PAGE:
site in Orchard is a content item, which makes it possible for modules to weld additional parts. This is how modules can contribute site settings.Site settings are per tenant.
and its modules expose extensibility points by creating interfaces for dependencies, implementations of which can then get injected.
Plugging into an extensibility point is done either by implementing its interface, or by implementing an interface that has the same
name and the same methods. In other words, Orchard does not require strictly strongly typed interface correspondence, which enables plug-ins to extend an extensibility point without taking a dependency on the assembly where it's defined.
This is just one implementation of the Orchard event bus. When an extensibility point calls into injected implementations, a message gets published
on the event bus. One of the objects listening to the event bus dispatches the messages to the methods in classes that
derive from an interface appropriately named.
The Orchard.Core assembly contains a set of modules that are necessary for Orchard to run. Other modules can safely take dependencies on these modules
that will always be available.Examples of core modules are feeds, navigation or routable.
Content Type System:
Contents in Orchard are managed under an actual type system that is in some ways richer and more dynamic than the underlying .NET type system,
in order to provide the flexibility that is necessary in a Web CMS: types must be composed on the fly at runtime and reflect the concerns of content management.
Types, Parts, and Fields:
Orchard can handle arbitrary content types, including some that are dynamically created by the site administrator in a code-free manner.
Those content types are aggregations of content parts that each deal with a particular concern. The reason for that is that many concerns span more than one content type.
For example, a blog post, a product and a video clip might all have a routable address, comments and tags. For that reason, the routable
address, comments and tags are each treated in Orchard as a separate content part. This way, the comment management module can be developed only once and apply to arbitrary content types, including those that the author of the commenting module did not know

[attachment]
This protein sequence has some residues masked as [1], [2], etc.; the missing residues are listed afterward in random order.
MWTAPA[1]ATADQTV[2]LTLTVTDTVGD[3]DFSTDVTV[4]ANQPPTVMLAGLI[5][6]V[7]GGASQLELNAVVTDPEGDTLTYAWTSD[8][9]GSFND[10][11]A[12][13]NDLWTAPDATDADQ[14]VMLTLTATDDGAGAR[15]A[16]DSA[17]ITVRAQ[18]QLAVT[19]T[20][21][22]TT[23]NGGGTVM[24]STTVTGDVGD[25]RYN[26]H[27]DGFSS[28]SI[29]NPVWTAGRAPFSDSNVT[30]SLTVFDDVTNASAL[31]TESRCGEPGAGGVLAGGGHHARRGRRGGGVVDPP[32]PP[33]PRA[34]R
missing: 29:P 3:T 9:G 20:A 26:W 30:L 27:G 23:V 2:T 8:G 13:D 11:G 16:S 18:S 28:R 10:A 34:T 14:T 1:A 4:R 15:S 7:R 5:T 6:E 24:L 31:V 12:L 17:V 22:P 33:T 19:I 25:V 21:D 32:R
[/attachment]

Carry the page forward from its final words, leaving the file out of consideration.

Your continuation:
Parts themselves can have properties and content fields. Content fields are also reusable in the same way that parts are: a specific
field type will be typically used by several part and content types. The difference between parts and fields resides in the scale at which they operate and in their semantics.
Fields are a finer grain than parts. For example, a field type might describe a phone number or a coordinate, whereas a part would
typically describe a whole concern such as commenting or tagging.
But the important difference here is semantics: you want to write a part if it implements an "is a" relationship, and you
would write a field if it implements a "has a" relationship.
For example, a shirt
is a product and it has a SKU and a price. You wouldn't say that a shirt has a product or that a shirt is a price or a SKU.
From that you know that the Shirt content type will be made of a Product part, and that the Product part will be made from a Money
field named "price" and a String field named SKU.
Another difference is that you have only one part of a given type per content type, which makes sense in light of the "is a"
relationship, whereas a part can have any number of fields of a given type. Another way of saying that is that fields on a part are a dictionary of strings to values of the field's type, whereas the content type is a list of part types (without names).
viii. This gives another way of choosing between part and field: if you think people would want more than one instance of your object per content type, it needs to be a field.
6. Anatomy of a Content Type:
A content type, as we've seen, is built from content parts. Content parts, code-wise, are typically associated with: * a Record, which is a POCO representation
of the part's data * a model class that is the actual part and that derives from ContentPart<T> where T is the record type * a repository. The repository does not need to be implemented by the module author as Orchard will be able to just use a generic
one. * handlers. Handlers implement IContentHandler and are a set of event handlers such as OnCreated or OnSaved. Basically, they hook onto the content item's lifecycle to perform a number of tasks. They can also participate in the actual composition of the
content items from their constructors. There is a Filters collection on the base ContentHandler that enable the handler to add common behavior to the content type.
For example, Orchard provides a StorageFilter that makes it very easy to declare how persistence of a content part should be handled: just do
Filters.Add(StorageFilter.For(myPartRepository)); and Orchard
will take care of persisting to the database the data from myPartRepository.
Another example of a filter is the ActivatingFilter that is in charge of doing the actual welding of parts onto a type: calling
adds the body content part to blog posts. * drivers. Drivers are friendlier, more specialized handlers (and as a consequence less flexible) and are associated with a specific content part type (they derive from ContentItemDriver<T> where T is a content
part type). Handlers on the other hand do not have to be specific to a content part type. Drivers can be seen as controllers for a specific part. They typically build shapes
to be rendered by the theme engine.